If you open the door, just watch what the love of Jesus will do. David opened his heart and God moved in. Watch how God moved into David’s heart. David expressed it in words. They were words right from his heart to God’s heart. Make them yours – from your heart to God’s heart. They are from Psalm 51. Psalm 51 is one of the most heartfelt prayers ever recorded.
Psalm 51: A Contrite Sinner’s Prayer for Pardon.
A Psalm of David, when Nathan the prophet came to him, after he had gone in to Bathsheba.
(v1) Be gracious to me, O God, according to Your lovingkindness;
According to the greatness of Your compassion blot out my transgressions.
(v2) Wash me thoroughly from my iniquity
And cleanse me from my sin.
(v3) For I know my transgressions,
And my sin is ever before me.
(v4) Against You, You only, I have sinned
And done what is evil in Your sight,
So that You are justified when You speak
And blameless when You judge.
(v5) Behold, I was brought forth in iniquity,
And in sin my mother conceived me.
(v6) Behold, You desire truth in the innermost being,
And in the hidden part You will make me know wisdom.
(v7) Purify me with hyssop, and I shall be clean;
Wash me, and I shall be whiter than snow.
(v8) Make me to hear joy and gladness,
Let the bones which You have broken rejoice.
(v9) Hide Your face from my sins
And blot out all my iniquities.
(v10) Create in me a clean heart, O God,
And renew a steadfast spirit within me.
(v11) Do not cast me away from Your presence
And do not take Your Holy Spirit from me.
(v12) Restore to me the joy of Your salvation
And sustain me with a willing spirit.
(v13) Then I will teach transgressors Your ways,
And sinners will be converted to You.
(v14) Deliver me from bloodguiltiness, O God, the God of my salvation;
Then my tongue will joyfully sing of Your righteousness.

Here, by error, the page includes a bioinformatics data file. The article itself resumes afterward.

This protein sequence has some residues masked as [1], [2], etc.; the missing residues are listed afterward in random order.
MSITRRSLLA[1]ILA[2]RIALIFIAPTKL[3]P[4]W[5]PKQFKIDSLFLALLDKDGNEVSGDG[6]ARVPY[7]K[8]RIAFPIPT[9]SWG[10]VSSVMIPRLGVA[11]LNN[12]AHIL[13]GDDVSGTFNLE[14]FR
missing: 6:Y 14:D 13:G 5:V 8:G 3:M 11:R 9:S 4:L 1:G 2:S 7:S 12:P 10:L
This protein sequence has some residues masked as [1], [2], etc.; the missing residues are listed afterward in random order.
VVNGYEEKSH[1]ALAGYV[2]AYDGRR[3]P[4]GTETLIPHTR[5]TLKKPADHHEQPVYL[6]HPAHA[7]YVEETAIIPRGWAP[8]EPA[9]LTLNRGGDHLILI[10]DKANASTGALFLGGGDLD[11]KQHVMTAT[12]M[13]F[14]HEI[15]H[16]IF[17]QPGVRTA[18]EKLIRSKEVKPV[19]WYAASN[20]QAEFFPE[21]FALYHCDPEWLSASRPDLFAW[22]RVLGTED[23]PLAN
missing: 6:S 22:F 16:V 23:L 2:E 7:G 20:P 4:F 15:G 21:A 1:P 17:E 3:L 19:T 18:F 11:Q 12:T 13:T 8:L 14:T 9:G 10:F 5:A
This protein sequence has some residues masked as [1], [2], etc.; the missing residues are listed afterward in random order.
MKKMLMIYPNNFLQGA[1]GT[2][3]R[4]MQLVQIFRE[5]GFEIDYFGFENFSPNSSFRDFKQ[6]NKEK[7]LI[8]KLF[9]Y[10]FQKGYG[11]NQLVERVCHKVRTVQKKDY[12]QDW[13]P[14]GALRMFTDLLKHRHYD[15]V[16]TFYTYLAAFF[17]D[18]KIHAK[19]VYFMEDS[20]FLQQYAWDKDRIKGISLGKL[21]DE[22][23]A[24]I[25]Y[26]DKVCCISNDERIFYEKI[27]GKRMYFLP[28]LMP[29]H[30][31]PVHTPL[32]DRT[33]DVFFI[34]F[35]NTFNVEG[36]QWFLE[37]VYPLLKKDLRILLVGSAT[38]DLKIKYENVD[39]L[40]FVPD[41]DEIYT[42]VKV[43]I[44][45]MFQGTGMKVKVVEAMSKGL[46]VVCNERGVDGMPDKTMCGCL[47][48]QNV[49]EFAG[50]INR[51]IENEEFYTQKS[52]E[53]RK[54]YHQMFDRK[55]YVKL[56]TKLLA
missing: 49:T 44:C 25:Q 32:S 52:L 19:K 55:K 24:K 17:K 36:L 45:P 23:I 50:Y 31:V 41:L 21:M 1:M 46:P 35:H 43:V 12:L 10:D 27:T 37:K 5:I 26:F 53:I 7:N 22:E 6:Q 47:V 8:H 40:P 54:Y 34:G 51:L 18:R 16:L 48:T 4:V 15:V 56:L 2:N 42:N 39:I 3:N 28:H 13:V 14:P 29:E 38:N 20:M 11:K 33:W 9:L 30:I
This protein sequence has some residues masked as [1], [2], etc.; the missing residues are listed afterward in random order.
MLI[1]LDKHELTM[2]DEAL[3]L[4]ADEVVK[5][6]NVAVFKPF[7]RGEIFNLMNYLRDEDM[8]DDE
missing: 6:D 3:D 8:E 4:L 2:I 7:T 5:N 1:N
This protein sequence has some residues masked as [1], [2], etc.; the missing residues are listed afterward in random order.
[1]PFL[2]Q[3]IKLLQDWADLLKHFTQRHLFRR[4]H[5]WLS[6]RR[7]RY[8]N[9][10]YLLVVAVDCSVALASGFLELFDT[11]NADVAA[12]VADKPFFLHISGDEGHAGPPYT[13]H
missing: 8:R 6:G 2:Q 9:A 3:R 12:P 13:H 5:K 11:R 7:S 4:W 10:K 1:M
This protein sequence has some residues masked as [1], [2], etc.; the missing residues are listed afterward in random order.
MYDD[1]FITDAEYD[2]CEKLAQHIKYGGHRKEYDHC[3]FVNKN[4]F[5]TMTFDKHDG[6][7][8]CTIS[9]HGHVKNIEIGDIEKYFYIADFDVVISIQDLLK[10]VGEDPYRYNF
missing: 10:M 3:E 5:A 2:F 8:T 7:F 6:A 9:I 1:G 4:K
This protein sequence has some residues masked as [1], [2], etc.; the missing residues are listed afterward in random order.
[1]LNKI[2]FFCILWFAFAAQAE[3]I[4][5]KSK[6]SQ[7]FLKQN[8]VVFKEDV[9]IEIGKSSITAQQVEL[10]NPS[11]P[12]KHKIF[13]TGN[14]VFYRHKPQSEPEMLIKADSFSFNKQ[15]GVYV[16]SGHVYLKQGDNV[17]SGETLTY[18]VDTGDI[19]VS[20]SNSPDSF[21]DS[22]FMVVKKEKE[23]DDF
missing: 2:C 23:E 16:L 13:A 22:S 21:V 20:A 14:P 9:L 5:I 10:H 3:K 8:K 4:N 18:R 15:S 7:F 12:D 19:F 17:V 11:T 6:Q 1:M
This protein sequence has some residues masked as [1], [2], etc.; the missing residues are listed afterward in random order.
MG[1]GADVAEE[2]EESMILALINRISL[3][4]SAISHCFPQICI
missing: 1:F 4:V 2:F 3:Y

(v15) O Lord, open my lips,
That my mouth may declare Your praise.
(v16) For You do not delight in sacrifice, otherwise I would give it;
You are not pleased with burnt offering.
(v17) The sacrifices of God are a broken spirit;
A broken and a contrite heart, O God, You will not despise.
(v18) By Your favor do good to Zion;
Build the walls of Jerusalem.
(v19) Then You will delight in righteous sacrifices,
In burnt offering and whole burnt offering;
Then young bulls will be offered on Your altar.
Psalm 51 is not the prayer of a condemned man. David initially felt condemned accepting the responsibility for his sin and pending death sentence. He acknowledged that only against God did he sin and do evil. Psalm 51 shows the words of an ex-condemned man who has received God’s mercy and forgiveness. The God that David forgot he now remembered. He remembered the love and the personal experience of God all the earlier years of his life. The sheep parable told through the prophet Nathan certainly reminded him. David thought of what a fool he had been to take God for granted and fall into a downward spiral of sin. (Sound familiar in your own life?) Yet, David now had reason to rejoice – all because of God’s love for him. God restored David to relationship with Him because David took responsibility and gave a contrite heart of repentance of God. This is what God is looking for in us. By taking responsibility for our sins and by offering a contrite heart of repentance to God, we become “a person after God’s own heart.” We will realize, as David expressed, “Against You only have I sinned, Lord, and done what is evil in Your sight.”